Scoping a campus to fit changing educational expectations and technologies
Traditional models of education are being disrupted globally with the availability of online and flexible learning. New, innovative approaches to learning that meet the needs of the millennial generation and generations to come are a necessary investment for universities if physical campuses are to survive. Students are spending more and more time away from the university campus, frustrated with both teaching practices and physical facilities that fail to meet millennial expectations as far as connectivity, speed, engagement and relevance.
A facilitated collision of ideas from diverse minds
The Campus of the Future Challenge was a one day event that brought together a diverse spectrum of undergraduates, Griffith executives, teachers and industry representatives to generate innovative ideas that help make physical campuses relevant in the digital age. The teams were encouraged to clearly communicate the essence of the problem and capture the full story before diving into solution-mode.
We used an approach to brainstorming called ‘How Might We’ where participants imagine highly varied solutions to the problem then come together to share ideas. This way we get as many ideas as possible and avoid a consensus forming too quickly.
Our teams were facilitated to filter their leading ideas using the Desirable, Feasible, Viable model. This requires participants to examine their solution ideas and ask three key questions –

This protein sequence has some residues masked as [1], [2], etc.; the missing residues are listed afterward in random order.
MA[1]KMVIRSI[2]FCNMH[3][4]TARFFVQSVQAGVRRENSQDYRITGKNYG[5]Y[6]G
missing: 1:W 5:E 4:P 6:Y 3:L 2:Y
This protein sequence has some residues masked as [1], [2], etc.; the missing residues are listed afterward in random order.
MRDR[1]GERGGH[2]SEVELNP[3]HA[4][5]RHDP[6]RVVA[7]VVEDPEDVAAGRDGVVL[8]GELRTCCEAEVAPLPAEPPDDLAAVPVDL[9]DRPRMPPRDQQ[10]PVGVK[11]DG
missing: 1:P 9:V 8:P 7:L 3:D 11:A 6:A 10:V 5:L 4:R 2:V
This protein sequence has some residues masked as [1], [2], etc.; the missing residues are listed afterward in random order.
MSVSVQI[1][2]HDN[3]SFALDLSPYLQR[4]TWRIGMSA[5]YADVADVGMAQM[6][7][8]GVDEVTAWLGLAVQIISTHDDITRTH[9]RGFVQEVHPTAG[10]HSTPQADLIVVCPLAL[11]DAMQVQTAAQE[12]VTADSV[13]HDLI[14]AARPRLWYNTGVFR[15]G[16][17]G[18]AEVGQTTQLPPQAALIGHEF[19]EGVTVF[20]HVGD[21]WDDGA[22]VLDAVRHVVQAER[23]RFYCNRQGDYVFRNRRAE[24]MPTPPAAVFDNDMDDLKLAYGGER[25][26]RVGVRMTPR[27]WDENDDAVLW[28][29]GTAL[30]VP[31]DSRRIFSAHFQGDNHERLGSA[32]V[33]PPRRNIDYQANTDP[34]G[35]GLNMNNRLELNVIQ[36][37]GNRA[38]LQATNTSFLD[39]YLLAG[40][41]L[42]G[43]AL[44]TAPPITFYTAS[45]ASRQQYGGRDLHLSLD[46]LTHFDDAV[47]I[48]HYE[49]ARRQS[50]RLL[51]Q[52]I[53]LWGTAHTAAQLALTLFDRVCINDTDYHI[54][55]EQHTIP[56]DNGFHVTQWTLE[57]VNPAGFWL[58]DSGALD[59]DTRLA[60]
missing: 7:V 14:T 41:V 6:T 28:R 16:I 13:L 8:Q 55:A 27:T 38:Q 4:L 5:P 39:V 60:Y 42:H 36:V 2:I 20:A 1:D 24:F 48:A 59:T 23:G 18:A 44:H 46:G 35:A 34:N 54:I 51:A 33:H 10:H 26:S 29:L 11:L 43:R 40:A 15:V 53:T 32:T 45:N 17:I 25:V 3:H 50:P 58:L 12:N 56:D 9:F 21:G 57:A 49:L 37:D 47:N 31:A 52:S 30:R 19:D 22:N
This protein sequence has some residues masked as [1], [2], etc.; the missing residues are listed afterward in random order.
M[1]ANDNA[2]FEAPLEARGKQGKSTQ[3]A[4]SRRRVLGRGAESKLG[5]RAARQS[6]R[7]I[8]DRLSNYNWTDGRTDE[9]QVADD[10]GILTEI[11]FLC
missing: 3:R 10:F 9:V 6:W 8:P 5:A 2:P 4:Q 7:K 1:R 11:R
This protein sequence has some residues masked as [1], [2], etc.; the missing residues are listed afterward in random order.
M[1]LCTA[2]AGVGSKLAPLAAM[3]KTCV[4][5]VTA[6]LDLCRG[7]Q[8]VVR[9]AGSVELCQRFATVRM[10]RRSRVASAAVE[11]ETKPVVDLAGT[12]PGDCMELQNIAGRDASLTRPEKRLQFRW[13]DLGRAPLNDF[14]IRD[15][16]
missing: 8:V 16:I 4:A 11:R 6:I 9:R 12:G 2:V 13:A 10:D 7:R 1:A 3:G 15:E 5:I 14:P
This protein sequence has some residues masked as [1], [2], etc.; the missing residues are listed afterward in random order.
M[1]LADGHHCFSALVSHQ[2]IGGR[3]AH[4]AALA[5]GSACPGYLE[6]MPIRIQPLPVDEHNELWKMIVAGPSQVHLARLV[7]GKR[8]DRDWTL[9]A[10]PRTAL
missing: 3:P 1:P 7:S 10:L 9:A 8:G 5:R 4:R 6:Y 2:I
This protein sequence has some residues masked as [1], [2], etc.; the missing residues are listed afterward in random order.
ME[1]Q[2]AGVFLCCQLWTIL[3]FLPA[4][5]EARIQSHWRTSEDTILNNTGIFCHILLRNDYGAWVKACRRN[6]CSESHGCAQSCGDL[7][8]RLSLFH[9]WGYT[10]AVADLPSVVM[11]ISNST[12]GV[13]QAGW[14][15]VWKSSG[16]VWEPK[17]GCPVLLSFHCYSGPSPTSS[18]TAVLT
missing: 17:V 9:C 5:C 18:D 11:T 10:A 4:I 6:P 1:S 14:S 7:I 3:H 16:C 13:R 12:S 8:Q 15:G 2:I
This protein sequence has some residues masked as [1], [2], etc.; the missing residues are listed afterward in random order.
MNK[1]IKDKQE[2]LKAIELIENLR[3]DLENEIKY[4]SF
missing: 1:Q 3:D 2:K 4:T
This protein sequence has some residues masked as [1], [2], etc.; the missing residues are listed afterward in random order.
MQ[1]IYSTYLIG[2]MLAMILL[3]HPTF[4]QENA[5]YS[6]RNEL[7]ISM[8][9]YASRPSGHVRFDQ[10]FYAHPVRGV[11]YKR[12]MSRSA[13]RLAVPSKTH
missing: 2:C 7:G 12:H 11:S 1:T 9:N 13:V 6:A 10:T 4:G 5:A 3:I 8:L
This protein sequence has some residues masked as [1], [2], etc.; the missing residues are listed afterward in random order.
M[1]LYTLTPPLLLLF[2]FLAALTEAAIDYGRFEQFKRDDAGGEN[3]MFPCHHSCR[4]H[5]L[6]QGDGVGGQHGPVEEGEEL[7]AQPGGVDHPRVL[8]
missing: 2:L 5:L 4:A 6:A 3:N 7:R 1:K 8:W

1) is it desirable? (to the customer)
2) Is it feasible? (Can it be built)
3) Is it viable? (commercially or for investment)
To fuel creative flow, we used methods including time constraints, role play pitches, improv, and digital mediums to represent the participant’s ideas in an impactful manner.
Game changing ideas to revolutionize the campus and traditional study
The six competing teams in The Campus of the Future Challenge developed game-changing ideas that could revolutionize the campus and disrupt traditional ways of teaching and learning. The teams generated some genuinely creative ideas and highlighted what’s possible when industry, academics and students collaborate to create a better future.
At The Strategy Group we are proponents of bringing diverse groups of people together to work on and solve exceptionally difficult problems. Using rapid ideation techniques, we turn challenges into opportunities for innovative solutions that deliver tangible results.
“There is magic in the collision of diverse minds”
– Jeffrey Tobias, Managing Director, The Strategy Group